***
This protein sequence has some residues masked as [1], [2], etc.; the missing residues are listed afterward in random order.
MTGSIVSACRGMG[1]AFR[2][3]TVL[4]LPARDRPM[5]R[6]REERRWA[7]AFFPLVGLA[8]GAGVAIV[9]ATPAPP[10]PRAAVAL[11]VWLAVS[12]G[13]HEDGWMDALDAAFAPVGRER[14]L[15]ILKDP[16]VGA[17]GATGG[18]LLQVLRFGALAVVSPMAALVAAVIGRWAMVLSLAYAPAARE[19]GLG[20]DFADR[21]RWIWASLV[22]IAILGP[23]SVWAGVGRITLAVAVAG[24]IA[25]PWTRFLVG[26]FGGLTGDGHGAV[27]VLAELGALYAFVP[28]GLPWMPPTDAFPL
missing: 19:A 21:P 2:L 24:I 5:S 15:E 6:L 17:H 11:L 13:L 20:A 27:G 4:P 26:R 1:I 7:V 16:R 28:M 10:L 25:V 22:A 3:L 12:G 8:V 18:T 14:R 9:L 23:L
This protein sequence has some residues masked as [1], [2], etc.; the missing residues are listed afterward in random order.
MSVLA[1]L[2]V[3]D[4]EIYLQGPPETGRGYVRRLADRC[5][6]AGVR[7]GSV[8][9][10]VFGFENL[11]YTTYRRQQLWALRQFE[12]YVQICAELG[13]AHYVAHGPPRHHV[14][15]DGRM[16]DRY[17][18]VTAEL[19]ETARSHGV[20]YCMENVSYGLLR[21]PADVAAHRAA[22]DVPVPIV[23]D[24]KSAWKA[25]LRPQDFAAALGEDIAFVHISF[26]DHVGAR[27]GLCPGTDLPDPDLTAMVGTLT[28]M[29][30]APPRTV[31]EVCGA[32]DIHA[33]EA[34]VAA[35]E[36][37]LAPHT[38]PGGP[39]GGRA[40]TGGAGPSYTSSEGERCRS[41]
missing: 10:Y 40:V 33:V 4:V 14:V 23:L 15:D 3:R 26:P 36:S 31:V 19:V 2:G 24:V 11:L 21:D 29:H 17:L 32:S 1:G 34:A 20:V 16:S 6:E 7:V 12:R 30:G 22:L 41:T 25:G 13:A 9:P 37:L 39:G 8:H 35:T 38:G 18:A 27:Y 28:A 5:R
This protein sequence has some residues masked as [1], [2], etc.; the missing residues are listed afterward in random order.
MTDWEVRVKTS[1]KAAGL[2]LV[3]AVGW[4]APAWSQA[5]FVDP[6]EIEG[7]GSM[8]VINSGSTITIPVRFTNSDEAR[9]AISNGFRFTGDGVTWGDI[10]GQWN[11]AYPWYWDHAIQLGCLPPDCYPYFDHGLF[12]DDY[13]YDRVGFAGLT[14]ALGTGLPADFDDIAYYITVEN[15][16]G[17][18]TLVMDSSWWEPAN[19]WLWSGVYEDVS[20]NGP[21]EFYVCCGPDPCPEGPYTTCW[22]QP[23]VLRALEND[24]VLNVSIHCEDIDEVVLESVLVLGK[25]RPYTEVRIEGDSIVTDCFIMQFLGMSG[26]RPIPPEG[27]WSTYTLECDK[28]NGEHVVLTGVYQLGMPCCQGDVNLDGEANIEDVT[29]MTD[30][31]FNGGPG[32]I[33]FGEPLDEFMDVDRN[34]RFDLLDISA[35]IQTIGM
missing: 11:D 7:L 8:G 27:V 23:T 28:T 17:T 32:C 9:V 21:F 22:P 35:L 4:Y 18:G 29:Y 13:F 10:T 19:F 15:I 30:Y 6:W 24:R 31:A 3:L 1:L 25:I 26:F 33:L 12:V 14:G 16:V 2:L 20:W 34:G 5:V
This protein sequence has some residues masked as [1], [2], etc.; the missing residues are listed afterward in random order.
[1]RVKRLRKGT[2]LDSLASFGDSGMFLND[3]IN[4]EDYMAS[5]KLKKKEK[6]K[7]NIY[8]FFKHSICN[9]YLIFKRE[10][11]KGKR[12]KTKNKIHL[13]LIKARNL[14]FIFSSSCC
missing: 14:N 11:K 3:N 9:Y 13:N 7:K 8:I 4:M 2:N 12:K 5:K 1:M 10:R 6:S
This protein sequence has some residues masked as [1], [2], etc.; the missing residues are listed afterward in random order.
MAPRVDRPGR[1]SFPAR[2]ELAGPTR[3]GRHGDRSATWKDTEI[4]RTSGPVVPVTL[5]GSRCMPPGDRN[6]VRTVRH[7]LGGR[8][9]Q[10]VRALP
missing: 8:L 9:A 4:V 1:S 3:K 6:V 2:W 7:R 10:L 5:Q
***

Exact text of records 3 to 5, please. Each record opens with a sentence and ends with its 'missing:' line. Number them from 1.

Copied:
This protein sequence has some residues masked as [1], [2], etc.; the missing residues are listed afterward in random order.
MTDWEVRVKTS[1]KAAGL[2]LV[3]AVGW[4]APAWSQA[5]FVDP[6]EIEG[7]GSM[8]VINSGSTITIPVRFTNSDEAR[9]AISNGFRFTGDGVTWGDI[10]GQWN[11]AYPWYWDHAIQLGCLPPDCYPYFDHGLF[12]DDY[13]YDRVGFAGLT[14]ALGTGLPADFDDIAYYITVEN[15][16]G[17][18]TLVMDSSWWEPAN[19]WLWSGVYEDVS[20]NGP[21]EFYVCCGPDPCPEGPYTTCW[22]QP[23]VLRALEND[24]VLNVSIHCEDIDEVVLESVLVLGK[25]RPYTEVRIEGDSIVTDCFIMQFLGMSG[26]RPIPPEG[27]WSTYTLECDK[28]NGEHVVLTGVYQLGMPCCQGDVNLDGEANIEDVT[29]MTD[30][31]FNGGPG[32]I[33]FGEPLDEFMDVDRN[34]RFDLLDISA[35]IQTIGM
missing: 11:D 7:L 8:G 27:V 23:T 28:T 17:T 32:C 9:V 21:F 22:P 35:L 4:Y 18:G 29:Y 13:F 10:T 19:F 15:I 30:Y 6:W 24:R 31:A 3:L 1:L 25:I 26:F 33:L 12:V 14:G 16:V 2:L 20:W 34:G 5:V
This protein sequence has some residues masked as [1], [2], etc.; the missing residues are listed afterward in random order.
[1]RVKRLRKGT[2]LDSLASFGDSGMFLND[3]IN[4]EDYMAS[5]KLKKKEK[6]K[7]NIY[8]FFKHSICN[9]YLIFKRE[10][11]KGKR[12]KTKNKIHL[13]LIKARNL[14]FIFSSSCC
missing: 14:N 11:K 3:N 9:Y 13:N 7:K 8:I 4:M 2:N 12:K 5:K 1:M 10:R 6:S
This protein sequence has some residues masked as [1], [2], etc.; the missing residues are listed afterward in random order.
MAPRVDRPGR[1]SFPAR[2]ELAGPTR[3]GRHGDRSATWKDTEI[4]RTSGPVVPVTL[5]GSRCMPPGDRN[6]VRTVRH[7]LGGR[8][9]Q[10]VRALP
missing: 8:L 9:A 4:V 1:S 3:K 6:V 2:W 7:R 10:L 5:Q